Thought for the Day:  Heaven is under our feet as well as over our heads.                                                                                                                                 Henry David Thoreau


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Pole Pole

Mt. Kilamanjaro

Mt. Kilamanjaro

The majestic loneliness of Mount Kilamanjaro casts its spell on you the moment you first see it.  Standing over 19,700′ tall, it is the tallest single peak (not in a mountain range) on the planet.  It’s a bashful mountain, hiding its true beauty behind cloud cover and hazy skies most of the time.  While spending almost two weeks on its slopes and foothills, this is the best picture I got … taken from a moving bus.

Climbing the mountain is not technically difficult; i.e. no special equipment is required, but it definitely takes your full commitment.  The journey takes five days.  If you rush it, try to do it faster, your chances of success diminish quickly.  Pole (pronounced “po’ lay”) in Swahili means “sorry”, but “pole pole”, as the porters say on Mt. Kilamanjaro, means “slooowly”.  Take it easy.

Many African stories, legends and myths include Mount Kilamanjaro.  It certainly captured my imagination.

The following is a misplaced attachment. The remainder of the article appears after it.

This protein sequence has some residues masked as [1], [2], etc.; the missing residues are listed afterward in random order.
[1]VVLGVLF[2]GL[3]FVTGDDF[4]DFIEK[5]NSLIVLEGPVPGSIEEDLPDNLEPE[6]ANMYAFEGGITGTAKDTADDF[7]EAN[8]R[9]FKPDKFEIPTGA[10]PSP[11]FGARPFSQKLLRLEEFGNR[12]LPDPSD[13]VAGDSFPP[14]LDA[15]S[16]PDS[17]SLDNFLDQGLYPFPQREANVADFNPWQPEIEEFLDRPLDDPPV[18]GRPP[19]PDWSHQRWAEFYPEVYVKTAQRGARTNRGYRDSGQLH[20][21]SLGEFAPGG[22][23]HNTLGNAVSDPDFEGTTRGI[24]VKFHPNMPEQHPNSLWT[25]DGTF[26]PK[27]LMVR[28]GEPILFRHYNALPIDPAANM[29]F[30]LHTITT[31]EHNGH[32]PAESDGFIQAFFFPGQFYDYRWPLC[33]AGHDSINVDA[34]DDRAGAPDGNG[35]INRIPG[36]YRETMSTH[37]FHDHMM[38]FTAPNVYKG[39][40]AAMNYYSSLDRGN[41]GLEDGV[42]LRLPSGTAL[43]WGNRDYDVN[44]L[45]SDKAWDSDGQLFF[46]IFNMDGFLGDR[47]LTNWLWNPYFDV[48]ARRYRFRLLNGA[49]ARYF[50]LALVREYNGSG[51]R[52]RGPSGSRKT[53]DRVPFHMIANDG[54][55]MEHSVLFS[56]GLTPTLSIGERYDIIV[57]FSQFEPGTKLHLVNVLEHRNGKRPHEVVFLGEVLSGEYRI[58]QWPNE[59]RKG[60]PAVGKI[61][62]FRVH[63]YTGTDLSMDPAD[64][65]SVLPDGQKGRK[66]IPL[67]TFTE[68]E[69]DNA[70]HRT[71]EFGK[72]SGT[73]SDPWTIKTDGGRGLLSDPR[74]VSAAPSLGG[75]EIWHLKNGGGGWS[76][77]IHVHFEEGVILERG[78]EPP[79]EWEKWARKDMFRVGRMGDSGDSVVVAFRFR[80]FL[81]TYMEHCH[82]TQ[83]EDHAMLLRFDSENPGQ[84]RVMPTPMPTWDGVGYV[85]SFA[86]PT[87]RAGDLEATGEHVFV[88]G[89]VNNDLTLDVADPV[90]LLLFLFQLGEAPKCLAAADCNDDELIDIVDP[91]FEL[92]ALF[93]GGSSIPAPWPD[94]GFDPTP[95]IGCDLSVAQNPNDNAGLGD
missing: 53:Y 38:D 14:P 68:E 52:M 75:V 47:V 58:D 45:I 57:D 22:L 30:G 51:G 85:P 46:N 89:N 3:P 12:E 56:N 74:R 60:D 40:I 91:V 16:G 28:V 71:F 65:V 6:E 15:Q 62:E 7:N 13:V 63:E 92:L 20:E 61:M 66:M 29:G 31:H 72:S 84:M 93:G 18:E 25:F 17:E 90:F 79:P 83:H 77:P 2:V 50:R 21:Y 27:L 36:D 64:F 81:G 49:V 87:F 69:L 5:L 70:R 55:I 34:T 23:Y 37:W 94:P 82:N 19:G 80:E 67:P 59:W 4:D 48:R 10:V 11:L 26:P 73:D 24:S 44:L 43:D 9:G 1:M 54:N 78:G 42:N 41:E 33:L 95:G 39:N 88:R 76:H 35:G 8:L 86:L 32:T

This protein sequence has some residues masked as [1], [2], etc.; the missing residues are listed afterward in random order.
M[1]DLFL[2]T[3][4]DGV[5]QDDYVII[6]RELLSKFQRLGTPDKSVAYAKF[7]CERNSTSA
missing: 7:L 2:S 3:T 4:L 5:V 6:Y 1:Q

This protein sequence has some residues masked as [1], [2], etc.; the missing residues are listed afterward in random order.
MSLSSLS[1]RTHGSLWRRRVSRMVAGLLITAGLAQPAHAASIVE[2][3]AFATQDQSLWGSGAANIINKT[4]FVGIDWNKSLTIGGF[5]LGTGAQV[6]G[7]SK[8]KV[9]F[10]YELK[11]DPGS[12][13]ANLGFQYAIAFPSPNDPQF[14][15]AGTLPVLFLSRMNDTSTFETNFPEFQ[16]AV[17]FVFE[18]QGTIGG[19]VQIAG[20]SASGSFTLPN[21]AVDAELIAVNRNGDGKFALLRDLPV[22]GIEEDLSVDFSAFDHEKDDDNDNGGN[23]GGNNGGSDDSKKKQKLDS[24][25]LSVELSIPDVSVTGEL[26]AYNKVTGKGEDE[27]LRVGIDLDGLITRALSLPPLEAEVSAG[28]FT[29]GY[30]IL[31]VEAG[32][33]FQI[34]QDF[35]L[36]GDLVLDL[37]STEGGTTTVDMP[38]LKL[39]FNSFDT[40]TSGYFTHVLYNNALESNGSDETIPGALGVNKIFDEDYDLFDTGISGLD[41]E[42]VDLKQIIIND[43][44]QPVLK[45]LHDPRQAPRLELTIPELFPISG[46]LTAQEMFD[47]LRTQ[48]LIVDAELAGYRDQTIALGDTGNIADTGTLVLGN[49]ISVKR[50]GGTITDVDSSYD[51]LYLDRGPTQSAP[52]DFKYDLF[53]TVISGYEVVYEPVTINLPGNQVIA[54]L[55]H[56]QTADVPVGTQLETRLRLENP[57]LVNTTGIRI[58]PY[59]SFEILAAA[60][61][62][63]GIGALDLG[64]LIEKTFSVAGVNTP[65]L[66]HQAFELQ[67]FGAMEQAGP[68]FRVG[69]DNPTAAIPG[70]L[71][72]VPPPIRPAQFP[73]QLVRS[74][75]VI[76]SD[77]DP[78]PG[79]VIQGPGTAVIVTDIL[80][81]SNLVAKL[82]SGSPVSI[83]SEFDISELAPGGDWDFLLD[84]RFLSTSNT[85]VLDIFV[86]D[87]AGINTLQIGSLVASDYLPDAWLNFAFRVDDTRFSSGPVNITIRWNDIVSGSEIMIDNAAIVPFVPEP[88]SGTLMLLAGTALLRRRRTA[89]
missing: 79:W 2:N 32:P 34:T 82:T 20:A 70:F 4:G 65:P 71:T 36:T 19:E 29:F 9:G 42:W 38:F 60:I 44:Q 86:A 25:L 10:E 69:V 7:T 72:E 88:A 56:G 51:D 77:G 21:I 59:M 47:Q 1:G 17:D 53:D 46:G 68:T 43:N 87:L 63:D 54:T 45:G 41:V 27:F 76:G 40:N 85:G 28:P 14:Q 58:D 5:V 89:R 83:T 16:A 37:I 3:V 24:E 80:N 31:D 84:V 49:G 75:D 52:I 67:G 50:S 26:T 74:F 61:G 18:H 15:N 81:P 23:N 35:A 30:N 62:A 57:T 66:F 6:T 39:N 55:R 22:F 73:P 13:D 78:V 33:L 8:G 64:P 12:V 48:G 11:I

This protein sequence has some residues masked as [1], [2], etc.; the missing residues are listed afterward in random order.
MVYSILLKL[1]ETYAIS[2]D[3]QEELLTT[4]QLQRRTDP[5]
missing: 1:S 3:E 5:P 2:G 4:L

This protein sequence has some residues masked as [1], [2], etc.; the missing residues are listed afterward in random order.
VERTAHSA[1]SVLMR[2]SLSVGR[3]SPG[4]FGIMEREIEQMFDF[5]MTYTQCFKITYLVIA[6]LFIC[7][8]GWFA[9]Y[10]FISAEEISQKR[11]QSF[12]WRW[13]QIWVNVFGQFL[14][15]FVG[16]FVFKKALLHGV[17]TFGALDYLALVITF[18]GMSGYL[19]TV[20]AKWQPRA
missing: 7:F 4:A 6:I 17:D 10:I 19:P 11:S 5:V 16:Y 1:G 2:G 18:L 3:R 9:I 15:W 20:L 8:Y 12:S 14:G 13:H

Thought for the Day:  There are only three real sports: bull fighting, car racing and mountain climbing.  All the others are mere games.    Ernest Hemingway



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Yawning Hippo

Yawning Hippo

Yawning Hippo

Happy hippos?  This might give you a different impression of the chubby cuties depicted in cartoons and children’s literature.  I took this shot at the Tanzanian hippo pool shown here in an earlier blog.  It’s a close-up of the hippo in the center-lower-right part of the pool.

Hippos lay around in the water all day to protect their sensitive skin, so I thought he was just yawning.  Possibly, but more likely, he was protecting his bath (“turf”?).  Hippos congregate in family clans, and the patriarch is quick to challenge other hippos that try to enter their family space

I pity the adolescent male that wants to meet his daughter.

Thought for the Day:  Nature is an endless combination and repetition of a very few laws.                                                                                                          Ralph Waldo Emerson